By Heba Afify
CAIRO: Newspapers and television programs were not the only media covering the recent parliamentary elections; ordinary citizens took their cameras to polling stations and provided amateur reports, photographs and videos covering the elections process.
Constant news updates were reported via popular social networking websites like Twitter, Facebook and YouTube, with citizen journalism rising to the forefront during the elections period.
Such reports uncovered many of the inner workings of the elections to which mainstream media outlets were denied access.
Prior to the elections themselves, social networking websites were also of great use. While national newspapers only published the candidates’ basic information, blogs and personal Facebook pages provided more information about the candidates and their histories.
On Election Day, many amateur photographers and cinematographers captured alleged vote rigging on camera inside the polling stations and posted the video footage on YouTube.
Videos taken from camera phones showed the alleged ballot stuffing that took place in various polling stations throughout Egypt. Another video showed chaos inside a polling station as ballots were splattered across the floor.
Scenes of the clashes and violence that occurred on Election Day were also captured by citizens, and several were even picked up and broadcasted by the mainstream media.
Nesma Hany, who used social networking websites to report on the elections, said that she assumed the responsibility to expose the violations that took place.
“I published these violations hoping that it will motivate people to go and vote [so that they will not] let their votes be abused by someone else,” Hany said.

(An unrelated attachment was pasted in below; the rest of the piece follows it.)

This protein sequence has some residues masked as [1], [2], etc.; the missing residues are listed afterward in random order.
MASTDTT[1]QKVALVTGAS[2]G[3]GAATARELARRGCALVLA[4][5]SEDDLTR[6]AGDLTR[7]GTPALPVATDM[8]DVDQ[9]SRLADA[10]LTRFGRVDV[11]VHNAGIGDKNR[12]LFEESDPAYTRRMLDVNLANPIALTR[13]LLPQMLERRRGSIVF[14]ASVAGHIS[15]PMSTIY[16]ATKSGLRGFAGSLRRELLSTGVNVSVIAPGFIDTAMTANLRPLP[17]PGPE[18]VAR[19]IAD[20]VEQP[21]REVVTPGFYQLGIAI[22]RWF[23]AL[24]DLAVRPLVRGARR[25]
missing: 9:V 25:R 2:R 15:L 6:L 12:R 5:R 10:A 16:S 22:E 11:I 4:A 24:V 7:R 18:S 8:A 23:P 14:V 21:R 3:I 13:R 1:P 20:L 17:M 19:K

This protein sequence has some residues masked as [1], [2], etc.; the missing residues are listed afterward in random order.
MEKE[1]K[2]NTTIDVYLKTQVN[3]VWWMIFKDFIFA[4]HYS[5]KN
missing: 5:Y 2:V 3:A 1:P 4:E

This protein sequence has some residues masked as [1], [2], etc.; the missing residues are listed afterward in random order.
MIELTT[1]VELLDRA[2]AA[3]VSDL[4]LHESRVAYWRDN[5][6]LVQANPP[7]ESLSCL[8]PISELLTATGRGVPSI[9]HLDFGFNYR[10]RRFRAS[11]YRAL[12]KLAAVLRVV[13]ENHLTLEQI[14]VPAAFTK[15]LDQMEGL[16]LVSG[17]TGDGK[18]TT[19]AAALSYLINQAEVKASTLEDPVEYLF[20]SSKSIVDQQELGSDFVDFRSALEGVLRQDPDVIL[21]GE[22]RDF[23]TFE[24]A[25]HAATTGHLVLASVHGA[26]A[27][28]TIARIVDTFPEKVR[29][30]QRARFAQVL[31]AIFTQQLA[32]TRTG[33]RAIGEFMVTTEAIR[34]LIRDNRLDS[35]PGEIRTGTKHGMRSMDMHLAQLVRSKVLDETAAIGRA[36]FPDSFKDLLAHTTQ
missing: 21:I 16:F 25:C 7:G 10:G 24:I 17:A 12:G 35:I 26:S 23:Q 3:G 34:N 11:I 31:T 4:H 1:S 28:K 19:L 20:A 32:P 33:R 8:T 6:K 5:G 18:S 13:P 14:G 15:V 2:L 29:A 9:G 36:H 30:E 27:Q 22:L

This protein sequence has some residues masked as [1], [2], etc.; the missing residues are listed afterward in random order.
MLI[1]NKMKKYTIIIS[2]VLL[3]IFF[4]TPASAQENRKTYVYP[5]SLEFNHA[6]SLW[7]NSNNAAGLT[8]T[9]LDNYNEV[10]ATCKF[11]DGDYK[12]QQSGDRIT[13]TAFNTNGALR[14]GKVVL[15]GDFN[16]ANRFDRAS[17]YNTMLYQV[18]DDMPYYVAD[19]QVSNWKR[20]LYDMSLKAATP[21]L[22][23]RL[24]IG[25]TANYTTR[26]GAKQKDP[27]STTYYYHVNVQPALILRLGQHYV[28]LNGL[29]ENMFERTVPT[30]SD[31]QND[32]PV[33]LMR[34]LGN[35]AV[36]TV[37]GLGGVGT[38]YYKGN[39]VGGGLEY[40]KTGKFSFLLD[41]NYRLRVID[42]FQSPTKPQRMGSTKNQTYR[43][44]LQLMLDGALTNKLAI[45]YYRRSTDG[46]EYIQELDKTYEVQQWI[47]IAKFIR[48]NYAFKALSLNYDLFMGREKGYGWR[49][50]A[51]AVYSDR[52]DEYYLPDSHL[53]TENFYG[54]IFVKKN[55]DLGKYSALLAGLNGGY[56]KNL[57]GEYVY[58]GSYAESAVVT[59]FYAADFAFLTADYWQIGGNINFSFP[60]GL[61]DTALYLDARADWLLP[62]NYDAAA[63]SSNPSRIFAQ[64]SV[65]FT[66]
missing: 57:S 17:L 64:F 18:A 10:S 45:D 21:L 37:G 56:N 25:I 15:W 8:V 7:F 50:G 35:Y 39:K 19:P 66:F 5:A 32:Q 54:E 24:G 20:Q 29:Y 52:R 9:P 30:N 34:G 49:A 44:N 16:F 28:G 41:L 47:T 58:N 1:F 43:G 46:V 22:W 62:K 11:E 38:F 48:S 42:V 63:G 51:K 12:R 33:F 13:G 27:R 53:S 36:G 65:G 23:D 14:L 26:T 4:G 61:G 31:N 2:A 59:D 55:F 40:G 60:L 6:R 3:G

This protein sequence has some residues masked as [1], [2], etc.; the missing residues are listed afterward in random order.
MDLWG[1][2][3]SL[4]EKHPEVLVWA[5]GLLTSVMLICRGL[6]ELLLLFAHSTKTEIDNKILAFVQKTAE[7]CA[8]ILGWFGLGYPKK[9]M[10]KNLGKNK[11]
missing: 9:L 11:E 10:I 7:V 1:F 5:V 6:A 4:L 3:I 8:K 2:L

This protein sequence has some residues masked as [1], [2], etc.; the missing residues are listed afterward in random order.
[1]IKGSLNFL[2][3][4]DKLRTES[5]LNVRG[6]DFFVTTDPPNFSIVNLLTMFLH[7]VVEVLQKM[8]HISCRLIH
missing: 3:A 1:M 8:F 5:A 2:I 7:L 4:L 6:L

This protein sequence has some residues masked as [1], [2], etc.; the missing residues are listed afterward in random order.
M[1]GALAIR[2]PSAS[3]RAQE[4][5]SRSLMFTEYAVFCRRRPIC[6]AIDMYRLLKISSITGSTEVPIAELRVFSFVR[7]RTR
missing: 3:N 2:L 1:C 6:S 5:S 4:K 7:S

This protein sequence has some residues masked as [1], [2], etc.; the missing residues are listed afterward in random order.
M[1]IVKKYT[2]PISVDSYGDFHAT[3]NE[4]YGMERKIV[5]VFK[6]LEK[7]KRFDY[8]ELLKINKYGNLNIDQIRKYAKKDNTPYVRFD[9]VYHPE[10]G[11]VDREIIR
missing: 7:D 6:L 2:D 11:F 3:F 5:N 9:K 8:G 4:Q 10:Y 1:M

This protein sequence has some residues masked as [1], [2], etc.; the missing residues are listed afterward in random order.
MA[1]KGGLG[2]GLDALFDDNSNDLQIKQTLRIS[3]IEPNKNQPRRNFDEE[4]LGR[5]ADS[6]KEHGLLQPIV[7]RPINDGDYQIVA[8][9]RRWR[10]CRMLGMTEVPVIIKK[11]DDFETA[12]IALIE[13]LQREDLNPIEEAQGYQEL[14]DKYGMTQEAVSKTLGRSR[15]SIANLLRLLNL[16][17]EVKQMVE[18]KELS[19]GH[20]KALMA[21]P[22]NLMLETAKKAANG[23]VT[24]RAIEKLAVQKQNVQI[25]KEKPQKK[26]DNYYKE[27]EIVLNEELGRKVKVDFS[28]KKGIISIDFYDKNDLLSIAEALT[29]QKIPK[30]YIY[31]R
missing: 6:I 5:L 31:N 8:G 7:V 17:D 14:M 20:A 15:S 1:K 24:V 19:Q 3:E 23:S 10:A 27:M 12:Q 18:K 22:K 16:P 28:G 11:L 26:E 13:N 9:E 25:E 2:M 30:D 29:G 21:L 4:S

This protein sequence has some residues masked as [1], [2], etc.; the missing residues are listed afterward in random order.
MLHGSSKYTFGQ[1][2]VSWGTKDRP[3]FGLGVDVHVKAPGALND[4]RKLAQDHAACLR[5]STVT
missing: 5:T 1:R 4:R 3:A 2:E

However, Mariam Fayez, an online communications specialist, said that while the citizens’ coverage of the parliamentary elections was a good start, the extent of the coverage wasn’t at a level that could truly be deemed to be “citizen journalism.”
Fayez stated that citizens were merely documenting events rather than reporting them, and that the footage lacked quality analysis and professional reporting.
Fayez added that the growing number of people using social media to report on the elections suggests that they may have ulterior motives, and are not providing the footage for the sole purpose of civic engagement. According to Fayez, some people were using social media to campaign for their preferred candidates, while others were simply trying to attract attention to their own sites.
Many people who depended on amateur reports to stay up-to-date with election news said it was easier to access than the mainstream media’s coverage.
Hesham Sarwat, a medical school student, said that most of the information that he was able to get about the candidates were through online campaigns on Facebook and other social networks.
Sarwat added that the videos posted on YouTube were his main source for election news, and that it was also the main news source for many others like him who do not regularly watch or read conventional news.
Sarwat also stated that the lack of censorship on citizen journalism increased its appeal for the public.
“It was the only way to know what was happening in different places from people that I know and trust, not from governmental sources,” said Sarwat. “Citizen journalism is a platform for expressing opinions freely [and fearlessly].”
Even though many people depended upon amateur election coverage to follow what was going on, others were still skeptical.
Medical student Abdulrahman Ali said that he used his prior knowledge of the candidates to determine whether or not the news reported by citizens was actually true. He added that television and newspapers remained his most reliable sources of information.